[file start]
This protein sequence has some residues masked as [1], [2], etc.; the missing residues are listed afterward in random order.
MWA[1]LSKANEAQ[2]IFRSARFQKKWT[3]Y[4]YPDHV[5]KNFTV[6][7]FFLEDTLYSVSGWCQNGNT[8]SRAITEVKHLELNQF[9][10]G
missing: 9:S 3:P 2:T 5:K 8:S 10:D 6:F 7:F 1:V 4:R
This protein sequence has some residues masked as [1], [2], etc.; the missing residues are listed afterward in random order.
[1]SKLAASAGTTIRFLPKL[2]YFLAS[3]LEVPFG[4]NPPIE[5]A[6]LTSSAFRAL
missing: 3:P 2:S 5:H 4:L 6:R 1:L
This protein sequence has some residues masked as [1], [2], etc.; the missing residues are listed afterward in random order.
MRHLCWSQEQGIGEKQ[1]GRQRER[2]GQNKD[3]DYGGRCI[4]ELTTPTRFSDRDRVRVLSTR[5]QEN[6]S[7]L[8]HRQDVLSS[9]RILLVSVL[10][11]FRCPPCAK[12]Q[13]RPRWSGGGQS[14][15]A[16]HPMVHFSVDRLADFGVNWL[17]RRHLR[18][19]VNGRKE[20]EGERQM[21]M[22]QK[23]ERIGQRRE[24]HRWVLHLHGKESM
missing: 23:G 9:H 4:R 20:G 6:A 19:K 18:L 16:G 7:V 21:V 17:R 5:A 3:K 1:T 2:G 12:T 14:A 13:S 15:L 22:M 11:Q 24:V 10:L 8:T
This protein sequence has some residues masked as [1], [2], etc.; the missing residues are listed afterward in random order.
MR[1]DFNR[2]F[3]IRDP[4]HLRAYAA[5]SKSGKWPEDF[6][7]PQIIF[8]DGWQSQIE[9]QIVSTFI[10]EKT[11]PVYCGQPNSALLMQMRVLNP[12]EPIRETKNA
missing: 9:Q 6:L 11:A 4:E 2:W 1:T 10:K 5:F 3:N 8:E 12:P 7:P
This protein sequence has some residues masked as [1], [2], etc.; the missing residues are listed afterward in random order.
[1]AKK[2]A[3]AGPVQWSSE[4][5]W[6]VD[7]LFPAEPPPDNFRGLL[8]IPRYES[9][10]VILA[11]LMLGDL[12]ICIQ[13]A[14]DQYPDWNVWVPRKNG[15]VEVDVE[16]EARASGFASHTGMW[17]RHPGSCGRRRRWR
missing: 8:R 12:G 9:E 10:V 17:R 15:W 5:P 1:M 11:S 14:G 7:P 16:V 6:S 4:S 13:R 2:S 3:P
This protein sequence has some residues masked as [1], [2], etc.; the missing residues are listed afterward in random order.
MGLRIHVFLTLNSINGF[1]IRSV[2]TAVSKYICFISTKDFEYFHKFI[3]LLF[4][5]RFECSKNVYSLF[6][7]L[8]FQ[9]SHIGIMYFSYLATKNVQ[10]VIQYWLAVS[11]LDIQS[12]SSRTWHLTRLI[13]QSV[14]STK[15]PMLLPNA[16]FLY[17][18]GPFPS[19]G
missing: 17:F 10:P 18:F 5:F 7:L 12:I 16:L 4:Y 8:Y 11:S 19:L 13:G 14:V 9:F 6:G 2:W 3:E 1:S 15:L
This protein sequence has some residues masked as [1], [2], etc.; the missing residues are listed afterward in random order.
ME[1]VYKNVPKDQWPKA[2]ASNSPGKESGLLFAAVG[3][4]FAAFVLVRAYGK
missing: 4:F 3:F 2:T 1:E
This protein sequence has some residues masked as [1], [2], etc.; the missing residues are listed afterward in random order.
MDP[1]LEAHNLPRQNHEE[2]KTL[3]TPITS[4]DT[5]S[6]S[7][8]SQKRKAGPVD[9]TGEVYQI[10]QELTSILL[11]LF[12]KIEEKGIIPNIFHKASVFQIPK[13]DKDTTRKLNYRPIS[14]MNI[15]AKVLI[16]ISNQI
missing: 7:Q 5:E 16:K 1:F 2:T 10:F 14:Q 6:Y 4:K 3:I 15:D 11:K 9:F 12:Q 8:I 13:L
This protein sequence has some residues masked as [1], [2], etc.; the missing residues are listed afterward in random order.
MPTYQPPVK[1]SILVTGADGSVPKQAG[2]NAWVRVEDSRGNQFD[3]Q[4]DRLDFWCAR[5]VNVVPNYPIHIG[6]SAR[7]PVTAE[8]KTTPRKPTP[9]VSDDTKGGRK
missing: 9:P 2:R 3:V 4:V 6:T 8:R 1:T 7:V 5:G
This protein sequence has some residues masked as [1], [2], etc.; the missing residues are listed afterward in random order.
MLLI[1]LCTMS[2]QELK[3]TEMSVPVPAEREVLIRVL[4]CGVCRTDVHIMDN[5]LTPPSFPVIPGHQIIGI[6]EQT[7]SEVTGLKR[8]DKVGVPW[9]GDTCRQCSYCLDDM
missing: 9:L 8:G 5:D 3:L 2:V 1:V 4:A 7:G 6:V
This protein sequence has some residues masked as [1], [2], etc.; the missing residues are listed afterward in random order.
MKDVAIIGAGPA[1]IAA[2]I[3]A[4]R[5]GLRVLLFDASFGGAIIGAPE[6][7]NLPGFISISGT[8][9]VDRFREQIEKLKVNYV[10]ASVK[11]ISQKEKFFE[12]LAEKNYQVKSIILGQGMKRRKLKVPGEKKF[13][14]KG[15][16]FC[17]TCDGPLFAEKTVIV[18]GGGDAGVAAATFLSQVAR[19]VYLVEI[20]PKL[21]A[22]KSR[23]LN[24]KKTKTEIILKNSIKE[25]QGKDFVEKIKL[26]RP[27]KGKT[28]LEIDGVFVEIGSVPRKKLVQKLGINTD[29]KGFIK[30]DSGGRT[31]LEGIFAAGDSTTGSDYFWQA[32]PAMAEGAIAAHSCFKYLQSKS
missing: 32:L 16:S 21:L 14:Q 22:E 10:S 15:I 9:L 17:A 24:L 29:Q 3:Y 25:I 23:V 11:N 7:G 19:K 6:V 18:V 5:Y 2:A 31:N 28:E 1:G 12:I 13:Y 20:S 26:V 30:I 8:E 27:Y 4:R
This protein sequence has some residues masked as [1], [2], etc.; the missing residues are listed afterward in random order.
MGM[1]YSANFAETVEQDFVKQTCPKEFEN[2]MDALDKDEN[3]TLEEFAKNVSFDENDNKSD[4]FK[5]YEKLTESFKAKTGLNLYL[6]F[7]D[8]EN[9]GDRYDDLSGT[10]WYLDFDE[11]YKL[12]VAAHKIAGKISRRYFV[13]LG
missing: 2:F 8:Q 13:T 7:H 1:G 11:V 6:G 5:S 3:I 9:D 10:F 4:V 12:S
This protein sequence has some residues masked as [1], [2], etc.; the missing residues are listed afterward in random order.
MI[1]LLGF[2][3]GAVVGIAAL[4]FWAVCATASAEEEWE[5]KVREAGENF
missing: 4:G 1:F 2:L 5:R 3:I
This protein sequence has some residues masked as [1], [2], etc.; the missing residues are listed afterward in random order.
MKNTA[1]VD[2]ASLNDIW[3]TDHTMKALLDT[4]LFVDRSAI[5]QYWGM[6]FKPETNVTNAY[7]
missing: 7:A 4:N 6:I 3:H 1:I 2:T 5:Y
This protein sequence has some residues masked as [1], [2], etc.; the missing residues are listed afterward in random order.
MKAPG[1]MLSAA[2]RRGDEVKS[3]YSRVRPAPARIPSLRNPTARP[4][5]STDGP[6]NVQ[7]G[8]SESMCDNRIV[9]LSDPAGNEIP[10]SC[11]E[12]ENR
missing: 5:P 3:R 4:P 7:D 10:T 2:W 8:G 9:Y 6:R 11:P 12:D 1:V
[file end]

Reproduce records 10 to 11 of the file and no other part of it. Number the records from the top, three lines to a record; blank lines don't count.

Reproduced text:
This protein sequence has some residues masked as [1], [2], etc.; the missing residues are listed afterward in random order.
MLLI[1]LCTMS[2]QELK[3]TEMSVPVPAEREVLIRVL[4]CGVCRTDVHIMDN[5]LTPPSFPVIPGHQIIGI[6]EQT[7]SEVTGLKR[8]DKVGVPW[9]GDTCRQCSYCLDDM
missing: 9:L 8:G 5:D 3:L 2:V 1:V 4:A 7:G 6:V
This protein sequence has some residues masked as [1], [2], etc.; the missing residues are listed afterward in random order.
MKDVAIIGAGPA[1]IAA[2]I[3]A[4]R[5]GLRVLLFDASFGGAIIGAPE[6][7]NLPGFISISGT[8][9]VDRFREQIEKLKVNYV[10]ASVK[11]ISQKEKFFE[12]LAEKNYQVKSIILGQGMKRRKLKVPGEKKF[13][14]KG[15][16]FC[17]TCDGPLFAEKTVIV[18]GGGDAGVAAATFLSQVAR[19]VYLVEI[20]PKL[21]A[22]KSR[23]LN[24]KKTKTEIILKNSIKE[25]QGKDFVEKIKL[26]RP[27]KGKT[28]LEIDGVFVEIGSVPRKKLVQKLGINTD[29]KGFIK[30]DSGGRT[31]LEGIFAAGDSTTGSDYFWQA[32]PAMAEGAIAAHSCFKYLQSKS
missing: 32:L 16:S 21:L 14:Q 22:E 10:S 15:I 9:L 17:A 24:L 29:Q 3:Y 25:I 23:V 11:N 7:G 19:K 6:V 18:V 5:Y 2:A 31:N 28:E 1:G 12:I 13:Y 20:S 26:V 30:I 8:E 27:Y 4:R